PORTLAND, Ore. (PORTLAND TRIBUNE) — The man who bid $9 million for never-opened Wapato jail, Gary “Garison” Russo, has withdrawn his offer on the day Multnomah County had required him to submit a signed sale agreement and proof that he had enough money.
“Our major big box customers have walked away from us and will not come back because of the negative publicity,” Russo wrote in an Oct. 31 letter to the county informing them of his withdrawal.
A sale would have represented good news for the county, which pays $300,000 a year to maintain the jail, but lacks the funds to operate it as a detention facility. Wapato was built in 2004 for $58 million.
County Chair Deborah Kafoury on Sept. 15 signed a non-binding counteroffer and letter of intent to sell the jail to Russo, a self-described developer. But the process of vetting the transaction was delayed, in part because county officials needed to repair the jail’s roof. Finally, the county gave him a Halloween deadline to prove he had the money and submit a signed agreement.
Russo indicated in his letter that his investors had $25 million to invest, but would take his investment elsewhere, in part due to coverage by the Portland Tribune. He said his reputation has been damaged “by the Portland Tribune and others to such a degree that we WILL NOT be able to conduct ANY business in the greater Portland area.”
Russo did not specify what in the Tribune’s past coverage he considered unfair or inaccurate. In the past, he’s complained that previous coverage failed to explain that it was not his fault that his past real estate deals fell through. And he said questions about his past were irrelevant to the Wapato offer.
County officials say they were obligated to fully explore whether the deal was a serious one.
Questions arose early due to Russo’s lack of an online presence under the full name he’d given the county or under the company names he had provided, “Garison Organics” and “Russo Capital Assets.”
“When I went to look him up, I thought he must be a baby because I couldn’t find anything about him, not even a traffic ticket or a photo online,” Commissioner Loretta Smith told the Portland Tribune in early October.
To track down background information on Russo, the Portland Tribune asked him the year of his birth, which he said was 1963. Records of a Garison Russo born in 1963 could not be located, but the Tribune did confirm his true identity as Gary Anthony Russo, born in 1960. He declined to explain why he gave the wrong birth year to the Portland Tribune.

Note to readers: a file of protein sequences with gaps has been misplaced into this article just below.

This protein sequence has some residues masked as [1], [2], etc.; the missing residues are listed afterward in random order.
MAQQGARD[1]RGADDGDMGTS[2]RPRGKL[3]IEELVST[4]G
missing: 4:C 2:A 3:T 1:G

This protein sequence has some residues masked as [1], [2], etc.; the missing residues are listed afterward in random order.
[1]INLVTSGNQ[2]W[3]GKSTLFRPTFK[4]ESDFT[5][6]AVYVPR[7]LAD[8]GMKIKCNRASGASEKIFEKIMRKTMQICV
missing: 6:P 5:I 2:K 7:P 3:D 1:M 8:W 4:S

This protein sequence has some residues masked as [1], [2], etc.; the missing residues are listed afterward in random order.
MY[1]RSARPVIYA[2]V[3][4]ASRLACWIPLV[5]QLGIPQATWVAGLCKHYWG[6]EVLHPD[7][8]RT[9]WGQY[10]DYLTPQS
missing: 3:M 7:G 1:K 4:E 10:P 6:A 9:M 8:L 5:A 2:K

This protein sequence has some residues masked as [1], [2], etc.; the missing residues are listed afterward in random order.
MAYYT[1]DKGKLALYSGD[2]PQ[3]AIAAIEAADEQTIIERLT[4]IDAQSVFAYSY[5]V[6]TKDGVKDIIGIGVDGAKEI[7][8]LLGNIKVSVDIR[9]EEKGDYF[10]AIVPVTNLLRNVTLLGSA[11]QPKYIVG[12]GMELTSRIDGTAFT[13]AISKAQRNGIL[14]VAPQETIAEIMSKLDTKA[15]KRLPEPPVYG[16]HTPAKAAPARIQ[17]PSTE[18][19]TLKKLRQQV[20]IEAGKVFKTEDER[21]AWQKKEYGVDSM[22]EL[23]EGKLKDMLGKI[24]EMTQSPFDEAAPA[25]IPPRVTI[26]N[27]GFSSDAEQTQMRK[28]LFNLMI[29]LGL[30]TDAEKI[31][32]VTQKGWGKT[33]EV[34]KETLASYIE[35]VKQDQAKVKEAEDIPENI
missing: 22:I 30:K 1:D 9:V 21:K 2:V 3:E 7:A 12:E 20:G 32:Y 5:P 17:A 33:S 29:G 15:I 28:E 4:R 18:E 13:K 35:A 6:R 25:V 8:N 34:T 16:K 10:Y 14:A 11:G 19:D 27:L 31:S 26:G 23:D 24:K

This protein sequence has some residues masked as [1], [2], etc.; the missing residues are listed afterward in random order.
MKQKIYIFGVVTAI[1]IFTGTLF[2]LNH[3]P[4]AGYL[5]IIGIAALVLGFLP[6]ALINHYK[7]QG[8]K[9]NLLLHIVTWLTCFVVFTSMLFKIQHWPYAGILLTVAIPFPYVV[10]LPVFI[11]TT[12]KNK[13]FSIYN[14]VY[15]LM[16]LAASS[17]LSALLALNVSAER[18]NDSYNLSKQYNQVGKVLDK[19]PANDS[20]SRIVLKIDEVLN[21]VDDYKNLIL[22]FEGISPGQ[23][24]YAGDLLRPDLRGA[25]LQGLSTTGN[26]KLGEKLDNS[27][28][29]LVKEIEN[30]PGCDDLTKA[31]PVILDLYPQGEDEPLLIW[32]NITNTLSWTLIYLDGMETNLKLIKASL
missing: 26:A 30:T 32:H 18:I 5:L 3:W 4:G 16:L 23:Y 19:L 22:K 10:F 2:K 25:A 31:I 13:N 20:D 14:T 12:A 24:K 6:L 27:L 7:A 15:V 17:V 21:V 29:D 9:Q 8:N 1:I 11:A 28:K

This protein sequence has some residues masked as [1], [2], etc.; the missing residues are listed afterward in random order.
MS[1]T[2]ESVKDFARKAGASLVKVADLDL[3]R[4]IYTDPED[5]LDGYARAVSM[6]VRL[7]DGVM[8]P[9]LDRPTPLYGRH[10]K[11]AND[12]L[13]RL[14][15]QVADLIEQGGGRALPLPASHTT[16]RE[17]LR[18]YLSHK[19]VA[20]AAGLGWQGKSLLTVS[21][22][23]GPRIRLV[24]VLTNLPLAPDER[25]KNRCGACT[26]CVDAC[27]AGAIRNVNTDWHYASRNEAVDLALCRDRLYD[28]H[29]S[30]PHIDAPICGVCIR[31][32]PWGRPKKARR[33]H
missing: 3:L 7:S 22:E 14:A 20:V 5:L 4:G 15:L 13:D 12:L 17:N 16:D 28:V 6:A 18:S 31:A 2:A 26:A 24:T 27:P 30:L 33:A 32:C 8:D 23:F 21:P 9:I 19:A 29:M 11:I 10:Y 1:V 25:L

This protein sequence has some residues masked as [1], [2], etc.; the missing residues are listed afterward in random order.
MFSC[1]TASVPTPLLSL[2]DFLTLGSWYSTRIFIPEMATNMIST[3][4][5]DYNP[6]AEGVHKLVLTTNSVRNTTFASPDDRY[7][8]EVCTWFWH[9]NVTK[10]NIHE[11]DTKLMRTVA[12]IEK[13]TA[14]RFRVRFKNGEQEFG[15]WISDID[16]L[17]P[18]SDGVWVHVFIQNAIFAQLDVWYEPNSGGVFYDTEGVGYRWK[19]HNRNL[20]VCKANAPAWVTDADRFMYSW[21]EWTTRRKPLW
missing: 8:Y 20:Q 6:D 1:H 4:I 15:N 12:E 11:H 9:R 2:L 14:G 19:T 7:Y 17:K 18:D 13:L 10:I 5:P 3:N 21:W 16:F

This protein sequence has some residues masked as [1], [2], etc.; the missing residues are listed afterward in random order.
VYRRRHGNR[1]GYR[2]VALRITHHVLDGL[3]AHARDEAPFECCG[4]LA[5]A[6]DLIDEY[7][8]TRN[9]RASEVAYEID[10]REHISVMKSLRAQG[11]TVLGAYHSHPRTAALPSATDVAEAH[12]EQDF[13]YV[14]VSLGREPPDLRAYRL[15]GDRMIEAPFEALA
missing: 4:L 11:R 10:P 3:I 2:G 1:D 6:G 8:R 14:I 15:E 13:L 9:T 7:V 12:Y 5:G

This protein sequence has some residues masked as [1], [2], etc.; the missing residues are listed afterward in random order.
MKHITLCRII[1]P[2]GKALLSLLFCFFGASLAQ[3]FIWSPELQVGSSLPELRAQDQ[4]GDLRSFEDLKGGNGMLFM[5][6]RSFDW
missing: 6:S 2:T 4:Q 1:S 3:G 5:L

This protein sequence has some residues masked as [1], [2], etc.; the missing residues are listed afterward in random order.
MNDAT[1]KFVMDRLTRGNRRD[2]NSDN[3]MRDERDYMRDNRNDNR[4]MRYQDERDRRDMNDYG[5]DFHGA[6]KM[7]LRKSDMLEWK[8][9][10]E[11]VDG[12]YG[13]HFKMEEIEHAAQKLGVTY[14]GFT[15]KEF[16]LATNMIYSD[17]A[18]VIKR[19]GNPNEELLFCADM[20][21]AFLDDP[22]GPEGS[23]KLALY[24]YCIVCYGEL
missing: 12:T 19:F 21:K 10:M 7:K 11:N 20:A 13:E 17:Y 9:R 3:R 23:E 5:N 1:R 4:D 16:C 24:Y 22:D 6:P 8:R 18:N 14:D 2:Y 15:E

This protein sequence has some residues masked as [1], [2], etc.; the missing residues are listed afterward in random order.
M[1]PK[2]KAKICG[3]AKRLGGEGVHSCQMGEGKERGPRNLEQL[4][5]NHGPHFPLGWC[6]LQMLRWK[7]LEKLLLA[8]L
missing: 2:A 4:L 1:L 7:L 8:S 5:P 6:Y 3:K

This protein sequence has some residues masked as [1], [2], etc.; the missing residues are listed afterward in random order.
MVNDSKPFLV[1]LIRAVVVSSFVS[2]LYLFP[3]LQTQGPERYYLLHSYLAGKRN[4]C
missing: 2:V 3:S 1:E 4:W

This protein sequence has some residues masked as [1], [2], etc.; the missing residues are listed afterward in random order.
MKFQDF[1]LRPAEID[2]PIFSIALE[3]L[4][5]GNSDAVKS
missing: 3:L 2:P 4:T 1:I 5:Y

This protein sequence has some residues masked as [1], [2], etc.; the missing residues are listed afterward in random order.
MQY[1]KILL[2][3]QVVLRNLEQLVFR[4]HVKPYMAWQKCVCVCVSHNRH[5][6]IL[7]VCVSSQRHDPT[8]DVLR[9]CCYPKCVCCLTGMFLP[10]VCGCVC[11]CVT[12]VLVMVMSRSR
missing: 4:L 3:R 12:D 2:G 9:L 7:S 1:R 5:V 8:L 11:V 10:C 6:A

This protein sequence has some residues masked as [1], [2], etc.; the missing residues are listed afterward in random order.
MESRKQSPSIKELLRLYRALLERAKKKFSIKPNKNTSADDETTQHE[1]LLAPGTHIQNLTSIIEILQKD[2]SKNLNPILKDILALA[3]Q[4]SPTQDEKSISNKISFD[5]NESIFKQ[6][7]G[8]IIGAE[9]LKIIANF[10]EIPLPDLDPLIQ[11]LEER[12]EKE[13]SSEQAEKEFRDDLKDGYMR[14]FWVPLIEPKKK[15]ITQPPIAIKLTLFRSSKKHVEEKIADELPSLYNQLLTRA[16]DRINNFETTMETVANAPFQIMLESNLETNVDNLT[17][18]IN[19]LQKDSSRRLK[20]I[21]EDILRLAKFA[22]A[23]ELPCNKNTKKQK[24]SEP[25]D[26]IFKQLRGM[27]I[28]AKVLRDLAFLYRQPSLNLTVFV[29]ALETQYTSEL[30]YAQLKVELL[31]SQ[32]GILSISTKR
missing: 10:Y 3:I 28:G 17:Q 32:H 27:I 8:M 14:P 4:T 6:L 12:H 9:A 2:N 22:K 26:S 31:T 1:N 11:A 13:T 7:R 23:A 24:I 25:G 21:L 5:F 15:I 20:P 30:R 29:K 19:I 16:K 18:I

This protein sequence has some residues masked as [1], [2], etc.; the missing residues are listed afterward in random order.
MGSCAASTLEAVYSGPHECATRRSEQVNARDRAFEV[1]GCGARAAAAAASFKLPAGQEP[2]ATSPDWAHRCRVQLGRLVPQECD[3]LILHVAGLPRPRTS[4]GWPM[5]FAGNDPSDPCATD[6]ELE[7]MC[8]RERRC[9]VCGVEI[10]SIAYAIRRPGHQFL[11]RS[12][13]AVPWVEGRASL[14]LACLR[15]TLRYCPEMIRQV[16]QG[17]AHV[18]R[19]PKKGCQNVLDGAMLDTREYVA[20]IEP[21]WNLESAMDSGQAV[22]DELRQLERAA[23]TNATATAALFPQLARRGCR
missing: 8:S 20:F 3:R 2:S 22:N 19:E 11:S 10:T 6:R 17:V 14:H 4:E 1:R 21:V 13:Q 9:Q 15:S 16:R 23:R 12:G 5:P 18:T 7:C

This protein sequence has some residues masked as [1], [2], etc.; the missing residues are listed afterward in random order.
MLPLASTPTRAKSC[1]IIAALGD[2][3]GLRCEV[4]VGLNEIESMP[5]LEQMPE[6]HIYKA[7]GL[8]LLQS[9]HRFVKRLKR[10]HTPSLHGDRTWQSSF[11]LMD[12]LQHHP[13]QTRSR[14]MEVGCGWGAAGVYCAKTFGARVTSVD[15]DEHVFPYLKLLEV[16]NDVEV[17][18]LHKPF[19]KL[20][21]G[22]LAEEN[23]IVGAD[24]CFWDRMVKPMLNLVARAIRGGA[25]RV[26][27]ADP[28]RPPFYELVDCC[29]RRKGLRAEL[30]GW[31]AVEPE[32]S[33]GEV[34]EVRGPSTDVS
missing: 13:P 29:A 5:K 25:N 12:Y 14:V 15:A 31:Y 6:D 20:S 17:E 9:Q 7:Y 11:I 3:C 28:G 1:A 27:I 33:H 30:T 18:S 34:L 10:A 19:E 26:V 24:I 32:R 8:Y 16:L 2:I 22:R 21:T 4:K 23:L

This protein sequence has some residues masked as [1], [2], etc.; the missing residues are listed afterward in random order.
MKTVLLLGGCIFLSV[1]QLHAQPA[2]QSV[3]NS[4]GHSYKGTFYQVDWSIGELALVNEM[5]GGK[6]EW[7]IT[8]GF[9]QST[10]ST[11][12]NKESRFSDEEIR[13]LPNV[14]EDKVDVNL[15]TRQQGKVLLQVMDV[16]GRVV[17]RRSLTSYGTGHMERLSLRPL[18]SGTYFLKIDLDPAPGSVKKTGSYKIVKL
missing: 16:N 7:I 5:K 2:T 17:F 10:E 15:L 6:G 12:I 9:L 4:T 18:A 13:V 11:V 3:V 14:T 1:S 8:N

Former business associates and others he’s dealt with questioned his credibility.
“If he made an offer, I don’t think it’s a legitimate offer,” said former associate Dominick Wernicke when told of the Wapato situation. “He says that he has these investors who will back him, but I don’t believe that that’s the case,”
The Tribune learned Russo was accused of theft and forgery in 2011, though charges were not filed. He declined to comment on the police report located by the Tribune.
The owner of a property he tried to buy earlier this year, Bella Organic Farm on Sauvie Island, called him a “con man” after the deal fell through. Russo had offered $4 million and talked of investing another $6 million in the farm if he bought it.
“He said the Pope and Oprah Winfrey and NASA were going to endorse his products, and Brad Pitt had agreed to allow his image to be put on the packaging,” said Mike Hashem.
Recently, a home inspection company sued him for $2,800 he owed for two appraisals done locally.
Russo has maintained his offer is legitimate and defends his handling of past negotiations, including with Bella Organic.
Rick Butler, the chief revenue officer of Tenet Financial, told the Tribune it was willing to provide Russo with 50 percent of the capital for the project. He said Russo is typical of many small-time business people who approach his investment company looking for capital.
Russo had planned on using Wapato to grow organic fruits and vegetables indoors, supplemented by greenhouses constructed adjacent to the North Portland facility.
“Garison’s concept is great, but he has to focus and get one of his projects to work,” said Butler.
A recent appraisal said Wapato’s value as an industrial building is $8.5 million.
“The current board inherited this albatross,” Kafoury said Friday, adding that she’d keep trying to sell Wapato if the deal fell through. “I believe it would be irresponsible for me as county chair not to consider any and all offers that are above the appraised value.”